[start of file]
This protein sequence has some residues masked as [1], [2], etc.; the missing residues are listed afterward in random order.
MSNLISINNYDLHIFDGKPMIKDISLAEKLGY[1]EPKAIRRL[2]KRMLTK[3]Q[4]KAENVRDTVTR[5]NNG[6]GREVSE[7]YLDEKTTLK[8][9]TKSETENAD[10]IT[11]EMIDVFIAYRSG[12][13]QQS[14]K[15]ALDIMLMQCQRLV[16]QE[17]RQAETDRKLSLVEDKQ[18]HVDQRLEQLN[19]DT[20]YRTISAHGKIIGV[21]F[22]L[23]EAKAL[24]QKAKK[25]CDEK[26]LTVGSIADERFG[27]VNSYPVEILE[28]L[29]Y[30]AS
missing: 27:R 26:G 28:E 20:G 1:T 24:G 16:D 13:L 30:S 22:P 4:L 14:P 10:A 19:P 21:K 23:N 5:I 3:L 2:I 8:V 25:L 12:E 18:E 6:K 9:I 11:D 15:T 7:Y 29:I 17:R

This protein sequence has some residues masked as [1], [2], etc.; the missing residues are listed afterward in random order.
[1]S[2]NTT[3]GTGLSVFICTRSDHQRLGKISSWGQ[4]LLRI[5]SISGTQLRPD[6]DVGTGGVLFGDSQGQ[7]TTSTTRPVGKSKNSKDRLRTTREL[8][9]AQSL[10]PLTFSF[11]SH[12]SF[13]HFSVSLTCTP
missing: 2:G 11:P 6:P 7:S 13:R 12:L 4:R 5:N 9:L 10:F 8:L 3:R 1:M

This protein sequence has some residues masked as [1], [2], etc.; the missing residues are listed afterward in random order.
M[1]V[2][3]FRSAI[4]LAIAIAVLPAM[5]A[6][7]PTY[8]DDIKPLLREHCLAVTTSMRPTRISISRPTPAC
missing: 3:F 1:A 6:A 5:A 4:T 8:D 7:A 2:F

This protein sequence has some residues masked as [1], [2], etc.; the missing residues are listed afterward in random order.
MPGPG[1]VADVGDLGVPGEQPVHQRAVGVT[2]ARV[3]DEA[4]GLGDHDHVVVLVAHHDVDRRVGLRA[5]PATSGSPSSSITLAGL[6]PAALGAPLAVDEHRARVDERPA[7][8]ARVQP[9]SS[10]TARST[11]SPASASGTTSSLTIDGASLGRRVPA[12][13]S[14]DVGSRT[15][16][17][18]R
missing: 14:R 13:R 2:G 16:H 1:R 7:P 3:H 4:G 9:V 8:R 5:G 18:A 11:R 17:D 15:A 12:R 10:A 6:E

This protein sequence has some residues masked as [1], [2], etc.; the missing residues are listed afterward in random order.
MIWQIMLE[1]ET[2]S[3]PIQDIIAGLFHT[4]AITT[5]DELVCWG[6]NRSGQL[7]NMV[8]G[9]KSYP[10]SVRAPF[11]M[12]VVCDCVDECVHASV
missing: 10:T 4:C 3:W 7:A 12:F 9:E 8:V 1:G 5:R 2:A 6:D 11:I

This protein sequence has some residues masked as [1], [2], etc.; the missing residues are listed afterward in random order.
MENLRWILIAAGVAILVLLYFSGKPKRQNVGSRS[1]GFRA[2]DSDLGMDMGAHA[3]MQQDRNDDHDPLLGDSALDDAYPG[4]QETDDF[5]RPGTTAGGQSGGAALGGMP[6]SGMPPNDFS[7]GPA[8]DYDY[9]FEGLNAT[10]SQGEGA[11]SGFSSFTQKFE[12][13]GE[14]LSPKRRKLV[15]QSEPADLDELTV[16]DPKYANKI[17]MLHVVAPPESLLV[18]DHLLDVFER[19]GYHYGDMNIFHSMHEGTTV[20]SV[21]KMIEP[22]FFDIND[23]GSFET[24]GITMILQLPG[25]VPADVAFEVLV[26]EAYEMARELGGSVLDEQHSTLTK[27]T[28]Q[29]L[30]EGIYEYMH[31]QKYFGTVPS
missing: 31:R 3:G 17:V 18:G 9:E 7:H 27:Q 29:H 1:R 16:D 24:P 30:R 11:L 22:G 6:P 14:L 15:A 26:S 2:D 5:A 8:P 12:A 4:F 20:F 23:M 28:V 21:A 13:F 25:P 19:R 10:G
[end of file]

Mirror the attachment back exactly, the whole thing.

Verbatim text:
This protein sequence has some residues masked as [1], [2], etc.; the missing residues are listed afterward in random order.
MSNLISINNYDLHIFDGKPMIKDISLAEKLGY[1]EPKAIRRL[2]KRMLTK[3]Q[4]KAENVRDTVTR[5]NNG[6]GREVSE[7]YLDEKTTLK[8][9]TKSETENAD[10]IT[11]EMIDVFIAYRSG[12][13]QQS[14]K[15]ALDIMLMQCQRLV[16]QE[17]RQAETDRKLSLVEDKQ[18]HVDQRLEQLN[19]DT[20]YRTISAHGKIIGV[21]F[22]L[23]EAKAL[24]QKAKK[25]CDEK[26]LTVGSIADERFG[27]VNSYPVEILE[28]L[29]Y[30]AS
missing: 27:R 26:G 28:E 20:G 1:T 24:G 16:D 13:L 30:S 22:P 4:L 14:P 10:A 19:P 21:K 23:N 5:I 3:L 2:I 8:V 25:L 12:E 18:E 6:K 9:I 11:D 15:T 7:Y 29:I 17:R

This protein sequence has some residues masked as [1], [2], etc.; the missing residues are listed afterward in random order.
[1]S[2]NTT[3]GTGLSVFICTRSDHQRLGKISSWGQ[4]LLRI[5]SISGTQLRPD[6]DVGTGGVLFGDSQGQ[7]TTSTTRPVGKSKNSKDRLRTTREL[8][9]AQSL[10]PLTFSF[11]SH[12]SF[13]HFSVSLTCTP
missing: 2:G 11:P 6:P 7:S 13:R 12:L 4:R 5:N 9:L 10:F 8:L 3:R 1:M

This protein sequence has some residues masked as [1], [2], etc.; the missing residues are listed afterward in random order.
M[1]V[2][3]FRSAI[4]LAIAIAVLPAM[5]A[6][7]PTY[8]DDIKPLLREHCLAVTTSMRPTRISISRPTPAC
missing: 3:F 1:A 6:A 5:A 4:T 8:D 7:A 2:F

This protein sequence has some residues masked as [1], [2], etc.; the missing residues are listed afterward in random order.
MPGPG[1]VADVGDLGVPGEQPVHQRAVGVT[2]ARV[3]DEA[4]GLGDHDHVVVLVAHHDVDRRVGLRA[5]PATSGSPSSSITLAGL[6]PAALGAPLAVDEHRARVDERPA[7][8]ARVQP[9]SS[10]TARST[11]SPASASGTTSSLTIDGASLGRRVPA[12][13]S[14]DVGSRT[15][16][17][18]R
missing: 14:R 13:R 2:G 16:H 1:R 7:P 3:H 4:G 9:V 8:R 5:G 18:A 11:R 17:D 15:A 12:R 10:A 6:E

This protein sequence has some residues masked as [1], [2], etc.; the missing residues are listed afterward in random order.
MIWQIMLE[1]ET[2]S[3]PIQDIIAGLFHT[4]AITT[5]DELVCWG[6]NRSGQL[7]NMV[8]G[9]KSYP[10]SVRAPF[11]M[12]VVCDCVDECVHASV
missing: 10:T 4:C 3:W 7:A 12:F 9:E 8:V 1:G 5:R 2:A 6:D 11:I

This protein sequence has some residues masked as [1], [2], etc.; the missing residues are listed afterward in random order.
MENLRWILIAAGVAILVLLYFSGKPKRQNVGSRS[1]GFRA[2]DSDLGMDMGAHA[3]MQQDRNDDHDPLLGDSALDDAYPG[4]QETDDF[5]RPGTTAGGQSGGAALGGMP[6]SGMPPNDFS[7]GPA[8]DYDY[9]FEGLNAT[10]SQGEGA[11]SGFSSFTQKFE[12][13]GE[14]LSPKRRKLV[15]QSEPADLDELTV[16]DPKYANKI[17]MLHVVAPPESLLV[18]DHLLDVFER[19]GYHYGDMNIFHSMHEGTTV[20]SV[21]KMIEP[22]FFDIND[23]GSFET[24]GITMILQLPG[25]VPADVAFEVLV[26]EAYEMARELGGSVLDEQHSTLTK[27]T[28]Q[29]L[30]EGIYEYMH[31]QKYFGTVPS
missing: 31:R 3:G 17:V 18:G 9:E 7:H 27:Q 29:H 1:R 16:D 24:P 30:R 11:L 22:G 6:P 14:L 15:A 26:S 2:D 5:A 8:P 12:A 4:F 20:F 23:M 28:V 21:A 13:F 25:P 19:R 10:G